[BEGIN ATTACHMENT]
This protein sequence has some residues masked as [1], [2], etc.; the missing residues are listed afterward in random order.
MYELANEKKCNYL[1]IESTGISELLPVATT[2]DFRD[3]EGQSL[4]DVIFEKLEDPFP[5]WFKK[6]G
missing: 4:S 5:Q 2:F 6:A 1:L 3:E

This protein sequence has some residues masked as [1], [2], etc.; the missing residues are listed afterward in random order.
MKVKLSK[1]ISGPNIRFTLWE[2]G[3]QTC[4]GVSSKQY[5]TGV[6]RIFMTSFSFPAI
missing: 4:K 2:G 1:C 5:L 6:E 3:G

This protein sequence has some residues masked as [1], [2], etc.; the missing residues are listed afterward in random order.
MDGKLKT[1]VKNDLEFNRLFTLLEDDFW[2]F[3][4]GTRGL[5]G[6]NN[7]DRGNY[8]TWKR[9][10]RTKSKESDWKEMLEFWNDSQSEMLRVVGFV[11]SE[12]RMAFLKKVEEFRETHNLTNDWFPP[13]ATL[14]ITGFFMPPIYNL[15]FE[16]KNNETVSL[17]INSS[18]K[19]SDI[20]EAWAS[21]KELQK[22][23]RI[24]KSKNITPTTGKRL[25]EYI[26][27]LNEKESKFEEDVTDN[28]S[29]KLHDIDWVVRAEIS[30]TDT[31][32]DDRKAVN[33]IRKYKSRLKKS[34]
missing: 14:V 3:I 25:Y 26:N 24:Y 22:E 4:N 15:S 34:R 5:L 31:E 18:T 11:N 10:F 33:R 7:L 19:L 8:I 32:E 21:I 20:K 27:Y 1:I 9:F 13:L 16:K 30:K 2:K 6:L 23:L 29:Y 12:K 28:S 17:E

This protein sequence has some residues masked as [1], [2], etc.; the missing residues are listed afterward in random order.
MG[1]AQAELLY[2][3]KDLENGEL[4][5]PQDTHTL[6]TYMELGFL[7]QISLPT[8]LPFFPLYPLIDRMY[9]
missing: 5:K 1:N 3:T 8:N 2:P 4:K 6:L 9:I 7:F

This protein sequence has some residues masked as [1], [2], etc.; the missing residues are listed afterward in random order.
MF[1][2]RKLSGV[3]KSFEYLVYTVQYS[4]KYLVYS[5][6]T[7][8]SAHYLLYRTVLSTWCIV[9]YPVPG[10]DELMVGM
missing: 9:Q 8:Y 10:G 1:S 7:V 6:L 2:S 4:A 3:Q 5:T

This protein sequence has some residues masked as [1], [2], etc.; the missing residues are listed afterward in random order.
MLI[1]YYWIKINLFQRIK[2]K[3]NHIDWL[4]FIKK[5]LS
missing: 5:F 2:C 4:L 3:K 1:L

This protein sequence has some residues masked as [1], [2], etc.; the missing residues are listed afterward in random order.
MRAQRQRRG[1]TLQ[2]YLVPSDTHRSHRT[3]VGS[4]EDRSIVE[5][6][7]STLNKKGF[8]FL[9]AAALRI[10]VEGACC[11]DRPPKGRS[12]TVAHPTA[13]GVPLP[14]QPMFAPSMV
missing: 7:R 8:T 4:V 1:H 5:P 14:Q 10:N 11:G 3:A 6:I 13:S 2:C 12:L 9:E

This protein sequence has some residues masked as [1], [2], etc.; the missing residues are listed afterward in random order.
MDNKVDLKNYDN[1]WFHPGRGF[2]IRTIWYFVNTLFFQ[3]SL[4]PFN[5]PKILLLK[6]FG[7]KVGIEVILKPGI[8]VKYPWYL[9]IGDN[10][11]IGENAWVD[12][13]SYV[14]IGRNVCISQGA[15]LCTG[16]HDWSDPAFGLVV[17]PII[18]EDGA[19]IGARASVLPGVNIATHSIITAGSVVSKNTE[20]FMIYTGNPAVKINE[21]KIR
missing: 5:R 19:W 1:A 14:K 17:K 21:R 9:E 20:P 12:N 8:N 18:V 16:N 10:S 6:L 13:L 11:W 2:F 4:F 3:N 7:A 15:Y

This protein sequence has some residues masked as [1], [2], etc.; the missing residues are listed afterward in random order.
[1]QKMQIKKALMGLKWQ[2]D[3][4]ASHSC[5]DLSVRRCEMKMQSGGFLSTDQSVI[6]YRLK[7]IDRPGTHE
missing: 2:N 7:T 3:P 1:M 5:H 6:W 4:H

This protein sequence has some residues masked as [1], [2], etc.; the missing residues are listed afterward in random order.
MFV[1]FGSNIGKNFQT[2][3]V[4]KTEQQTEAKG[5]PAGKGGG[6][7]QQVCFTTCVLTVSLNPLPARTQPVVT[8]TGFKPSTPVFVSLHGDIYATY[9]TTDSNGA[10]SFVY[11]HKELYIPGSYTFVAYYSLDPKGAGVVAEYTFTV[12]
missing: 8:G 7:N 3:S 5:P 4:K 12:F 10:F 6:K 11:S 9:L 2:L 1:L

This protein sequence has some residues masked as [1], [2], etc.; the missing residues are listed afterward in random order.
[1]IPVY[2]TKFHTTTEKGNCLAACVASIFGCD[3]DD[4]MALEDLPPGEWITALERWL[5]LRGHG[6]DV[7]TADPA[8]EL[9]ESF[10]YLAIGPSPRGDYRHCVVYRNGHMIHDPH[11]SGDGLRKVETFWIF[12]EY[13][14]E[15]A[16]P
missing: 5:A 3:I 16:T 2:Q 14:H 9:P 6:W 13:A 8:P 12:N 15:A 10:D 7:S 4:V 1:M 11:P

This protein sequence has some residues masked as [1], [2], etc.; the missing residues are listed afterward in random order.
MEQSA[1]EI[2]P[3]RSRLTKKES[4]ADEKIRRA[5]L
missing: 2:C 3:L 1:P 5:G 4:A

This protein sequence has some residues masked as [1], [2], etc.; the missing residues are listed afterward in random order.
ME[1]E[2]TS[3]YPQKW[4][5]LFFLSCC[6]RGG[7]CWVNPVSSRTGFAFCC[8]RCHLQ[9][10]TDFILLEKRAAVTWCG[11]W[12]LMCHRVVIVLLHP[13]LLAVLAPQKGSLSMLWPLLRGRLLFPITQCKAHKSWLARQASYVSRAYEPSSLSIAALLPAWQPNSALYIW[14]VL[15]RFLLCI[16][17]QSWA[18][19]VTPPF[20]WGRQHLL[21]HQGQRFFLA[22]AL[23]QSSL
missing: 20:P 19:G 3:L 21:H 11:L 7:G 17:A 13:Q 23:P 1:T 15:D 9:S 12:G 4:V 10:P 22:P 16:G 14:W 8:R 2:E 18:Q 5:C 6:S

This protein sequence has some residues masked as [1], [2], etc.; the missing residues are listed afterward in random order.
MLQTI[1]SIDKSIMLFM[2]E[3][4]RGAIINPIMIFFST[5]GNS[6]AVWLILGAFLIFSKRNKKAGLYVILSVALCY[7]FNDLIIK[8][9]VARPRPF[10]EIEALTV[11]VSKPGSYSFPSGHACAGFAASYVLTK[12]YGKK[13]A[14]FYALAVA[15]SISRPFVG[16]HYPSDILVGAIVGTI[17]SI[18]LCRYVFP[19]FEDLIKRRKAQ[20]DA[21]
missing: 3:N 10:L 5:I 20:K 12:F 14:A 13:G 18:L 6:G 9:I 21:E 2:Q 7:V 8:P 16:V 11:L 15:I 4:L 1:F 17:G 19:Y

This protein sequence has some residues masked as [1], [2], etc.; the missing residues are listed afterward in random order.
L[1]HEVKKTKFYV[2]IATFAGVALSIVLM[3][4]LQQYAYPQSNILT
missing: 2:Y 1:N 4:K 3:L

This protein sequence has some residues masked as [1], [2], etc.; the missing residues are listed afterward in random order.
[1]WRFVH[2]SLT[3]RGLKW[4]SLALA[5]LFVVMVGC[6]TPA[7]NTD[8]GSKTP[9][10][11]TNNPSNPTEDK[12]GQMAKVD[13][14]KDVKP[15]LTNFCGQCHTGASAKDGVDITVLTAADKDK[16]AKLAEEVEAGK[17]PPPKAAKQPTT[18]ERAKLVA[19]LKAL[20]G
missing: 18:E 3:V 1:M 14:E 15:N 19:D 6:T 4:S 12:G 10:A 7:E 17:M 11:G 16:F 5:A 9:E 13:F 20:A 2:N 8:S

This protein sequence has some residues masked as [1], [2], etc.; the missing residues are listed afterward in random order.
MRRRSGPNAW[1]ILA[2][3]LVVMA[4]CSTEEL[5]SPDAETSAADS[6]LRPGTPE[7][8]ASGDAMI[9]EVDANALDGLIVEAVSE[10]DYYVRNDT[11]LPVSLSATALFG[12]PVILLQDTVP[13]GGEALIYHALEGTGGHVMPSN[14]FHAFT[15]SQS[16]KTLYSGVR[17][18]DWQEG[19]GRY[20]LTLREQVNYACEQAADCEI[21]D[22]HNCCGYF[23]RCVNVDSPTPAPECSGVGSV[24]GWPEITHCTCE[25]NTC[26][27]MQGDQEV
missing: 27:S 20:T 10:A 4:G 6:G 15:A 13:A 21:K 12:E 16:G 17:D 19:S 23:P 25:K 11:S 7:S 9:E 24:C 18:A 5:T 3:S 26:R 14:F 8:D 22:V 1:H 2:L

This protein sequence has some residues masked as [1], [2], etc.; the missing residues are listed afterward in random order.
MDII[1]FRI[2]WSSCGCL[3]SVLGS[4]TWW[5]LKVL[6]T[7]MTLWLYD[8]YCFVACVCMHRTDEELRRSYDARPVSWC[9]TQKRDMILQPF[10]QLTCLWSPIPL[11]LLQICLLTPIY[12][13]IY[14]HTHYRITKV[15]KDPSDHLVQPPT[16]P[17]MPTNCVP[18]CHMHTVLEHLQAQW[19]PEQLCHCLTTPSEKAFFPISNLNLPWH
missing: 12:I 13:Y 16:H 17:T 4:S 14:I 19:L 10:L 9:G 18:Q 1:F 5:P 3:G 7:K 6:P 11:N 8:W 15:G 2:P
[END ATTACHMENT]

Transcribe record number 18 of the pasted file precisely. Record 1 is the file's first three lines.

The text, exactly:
This protein sequence has some residues masked as [1], [2], etc.; the missing residues are listed afterward in random order.
MDII[1]FRI[2]WSSCGCL[3]SVLGS[4]TWW[5]LKVL[6]T[7]MTLWLYD[8]YCFVACVCMHRTDEELRRSYDARPVSWC[9]TQKRDMILQPF[10]QLTCLWSPIPL[11]LLQICLLTPIY[12][13]IY[14]HTHYRITKV[15]KDPSDHLVQPPT[16]P[17]MPTNCVP[18]CHMHTVLEHLQAQW[19]PEQLCHCLTTPSEKAFFPISNLNLPWH
missing: 12:I 13:Y 16:H 17:T 4:S 14:I 19:L 10:L 9:G 18:Q 1:F 5:P 3:G 7:K 6:P 11:N 8:W 15:G 2:P